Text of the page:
From behind the counter looking out onto Greenville Avenue it’s hard to tell where the line for ice pops ends. One or two customers prop open the door, obscuring the view while letting hot, muggy air pour in, and the line extends beyond them, out onto the patio where more customers buzz about, discussing coveted flavors. Have you had the peanut butter yet? Briefly, the line recedes inside the door, only to quickly extend again all the way out to the sidewalk. Steel City Pops, a new frozen treats shop on Greenville Avenue, is selling fruit on a stick so fast the local paleteros are scratching their heads.
Outside the shop, customers of all ages clutch flat planks of white birch and race the summer heat to capture as much of their pops as possible before they liquefy and fall to the hot pavement below. Kids stare wide-eyed with dilated pupils as they paint their faces, shirts and toenails in reds, soft greens and purples. There is so much slurping the pavement looks as though pigeons have been roosting above every seating surface from nearby Oram Street to Prospect Avenue. It’s pandemonium and there is every indication that it’s just gotten started.
“It’s going really well,” says owner Jim Watkins.
Steel City Pops
2012 Greenville Ave., 972-807-9062,steelcitypops.com.Noon-10 p.m. Sunday-Thursday,noon-11 p.m. Friday-Saturday. $
Steel City came to Dallas via Homewood, Alabama, where Watkins decided that pops modeled after paletas he found in Tennessee were the best way out of an unfulfilling career as a musician. His first shop quickly yielded a second and a third and fourth, as catering gigs and special events added to his swelling business. Dallas is his first out-of-state shop, and another in Fort Worth is scheduled to open this week.
“Dallas has been good to us,” Katie Haley says as she looks at the line stretching to the street. Haley is a pint-sized pixie with big brown eyes and short-cropped hair who moved here from Alabama to become the kitchen manager. Every day, she hulls and slices case after case of strawberries, rinses blackberries and blueberries and cuts up boxes of melons, avocados and other fruits and vegetables.
The fruit sits in a large walk-in refrigerator along with a kaleidoscope of other colorful ingredients until she’s ready to combine them according to Watkins’ exacting recipes. Some combinations, like the cajeta and cherry sour cream, are gently cooked to help the flavors meld. Others are left raw to preserve fresh, fruity and vegetal flavors. Every combination takes a thorough beating from a stick blender the size of a little league baseball bat until they’re as smooth as a French bisque, and then they’re stored in the same walk-in until they’re ready to be frozen into pops.
All the mechanics are on display behind a long glass wall that separates the hallways that leads to the bathroom from the kitchen. Two young dudes with baseball caps and T-shirts draped to their knees work a packaging machine. A series of rollers and a conveyor belt quickly envelop creamy, magenta-colored pops in cellophane before they’re neatly tucked into boxes, taped shut, stamped and carried back to the freezer.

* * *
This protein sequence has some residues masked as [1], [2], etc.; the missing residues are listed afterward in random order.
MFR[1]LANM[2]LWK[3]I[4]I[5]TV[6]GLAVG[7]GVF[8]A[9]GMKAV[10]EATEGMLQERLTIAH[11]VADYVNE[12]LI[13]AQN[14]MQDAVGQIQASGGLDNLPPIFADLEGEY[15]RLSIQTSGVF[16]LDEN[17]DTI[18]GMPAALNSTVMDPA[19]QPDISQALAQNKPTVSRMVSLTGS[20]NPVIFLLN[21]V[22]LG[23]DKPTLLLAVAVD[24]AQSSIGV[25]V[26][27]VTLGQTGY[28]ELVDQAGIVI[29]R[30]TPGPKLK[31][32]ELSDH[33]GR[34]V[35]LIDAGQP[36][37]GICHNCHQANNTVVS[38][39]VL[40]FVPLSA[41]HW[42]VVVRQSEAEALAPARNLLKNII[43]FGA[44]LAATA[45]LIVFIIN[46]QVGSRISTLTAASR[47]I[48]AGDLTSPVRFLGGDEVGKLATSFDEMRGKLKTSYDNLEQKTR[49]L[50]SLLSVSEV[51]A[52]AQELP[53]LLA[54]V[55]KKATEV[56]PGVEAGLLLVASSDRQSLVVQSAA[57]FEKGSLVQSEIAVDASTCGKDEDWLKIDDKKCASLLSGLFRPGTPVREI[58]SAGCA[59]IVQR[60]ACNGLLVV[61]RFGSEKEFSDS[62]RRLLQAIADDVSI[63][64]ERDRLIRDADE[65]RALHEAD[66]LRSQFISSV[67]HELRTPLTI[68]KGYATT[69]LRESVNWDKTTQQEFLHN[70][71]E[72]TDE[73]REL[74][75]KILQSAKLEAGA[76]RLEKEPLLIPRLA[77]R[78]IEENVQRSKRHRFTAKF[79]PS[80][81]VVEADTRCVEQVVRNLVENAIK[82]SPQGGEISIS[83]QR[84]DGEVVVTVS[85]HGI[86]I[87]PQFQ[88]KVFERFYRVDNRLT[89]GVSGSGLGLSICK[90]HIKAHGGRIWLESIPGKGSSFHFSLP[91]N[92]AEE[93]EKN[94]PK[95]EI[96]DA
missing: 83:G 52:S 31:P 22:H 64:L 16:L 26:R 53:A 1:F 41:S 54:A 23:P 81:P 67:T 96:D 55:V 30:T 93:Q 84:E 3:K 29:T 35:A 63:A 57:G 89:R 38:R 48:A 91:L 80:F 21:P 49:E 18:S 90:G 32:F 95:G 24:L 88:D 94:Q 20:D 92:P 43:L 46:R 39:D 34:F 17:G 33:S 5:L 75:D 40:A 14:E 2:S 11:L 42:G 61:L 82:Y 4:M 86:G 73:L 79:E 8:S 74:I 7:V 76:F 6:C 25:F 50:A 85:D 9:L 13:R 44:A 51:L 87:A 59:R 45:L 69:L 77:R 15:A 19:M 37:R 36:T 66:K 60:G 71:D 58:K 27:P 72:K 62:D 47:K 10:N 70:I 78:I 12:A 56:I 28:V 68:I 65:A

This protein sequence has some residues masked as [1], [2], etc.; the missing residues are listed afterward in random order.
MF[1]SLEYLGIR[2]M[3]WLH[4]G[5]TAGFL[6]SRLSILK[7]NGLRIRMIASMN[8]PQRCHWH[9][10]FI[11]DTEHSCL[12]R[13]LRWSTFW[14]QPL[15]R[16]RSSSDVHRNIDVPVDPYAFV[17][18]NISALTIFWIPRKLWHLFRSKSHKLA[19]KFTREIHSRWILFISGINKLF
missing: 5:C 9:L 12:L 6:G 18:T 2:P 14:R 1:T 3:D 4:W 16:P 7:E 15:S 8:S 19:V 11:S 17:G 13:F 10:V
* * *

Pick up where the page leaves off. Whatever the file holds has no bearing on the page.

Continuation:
On the other side of the kitchen, two large machines surround stainless steel molds in a circulating glycol bath that looks like a giant vat of cheap shampoo. Between packaging sessions, the filled molds are submersed in a bath and in as little as 15 minutes, another round of pops is created.
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It’s the lightning-quick freeze that makes these treats such a pleasure to consume. When ice pops freeze slowly at higher temperatures, large ice crystals form, lending a sharp, harsh mouthfeel that will leave you with what feels like a cat’s tongue. Steel City’s pops, on the other hand, set up so quickly large crystals don’t have time to form. Watkins won’t disclose the temperature, but it would make a residential freezer seem balmy, and the result is a velvety texture that melts gently and evenly, blanketing the mouth in a soft slick of flavors that can be absolutely hypnotizing.
Customers approach a menu divided into creamy and fruity sections, and either will change your understanding of what an ice pop should be. Buttermilk evokes a tangy cheesecake made of satin, and avocado, though the unsettling color of guacamole, smacks of lime and is equally refreshing. Peanut butter slowly melts away like a cherished summer memory and the sour cream and cherry pairs a familiar sweetness with an unexpected tang. Fruity pops offer household flavors like strawberry and lemonade, while blueberries are reinvented with basil, pineapple is given a subtle kiss from jalapeño and cucumber and lime taste like a cool, spring breeze even on the hottest of days.
And it’s heat that everyone is racing out on the sidewalks. While the line continues to build (it has wrapped around the block on occasion), customers everywhere clutch sticks desperately trying to avoid the ultimate affront. Whether 4 years old or 40, nothing is more gutting than watching a Steel City pop shear from its stick prematurely, tumbling to the pavement where it’s quickly reduced to a thick puddle of syrupy goo. This summer there’s a smorgasbord for the bees and ants that live within buzzing distance of Greenville Avenue.
And maybe that’s the other reason these pops are so popular, soon to rival the cupcake craze that took over years ago: Beyond luxurious textures and exotic flavors, an ice pop is the great chronological equalizer. Children, their parents and other adults walk through Steel City’s front door one age, but they all walk out an average of 7. Clutch a pop stick in your hand and embrace all the happy parts of your past with sticky fingertips. Just make sure you grab a napkin.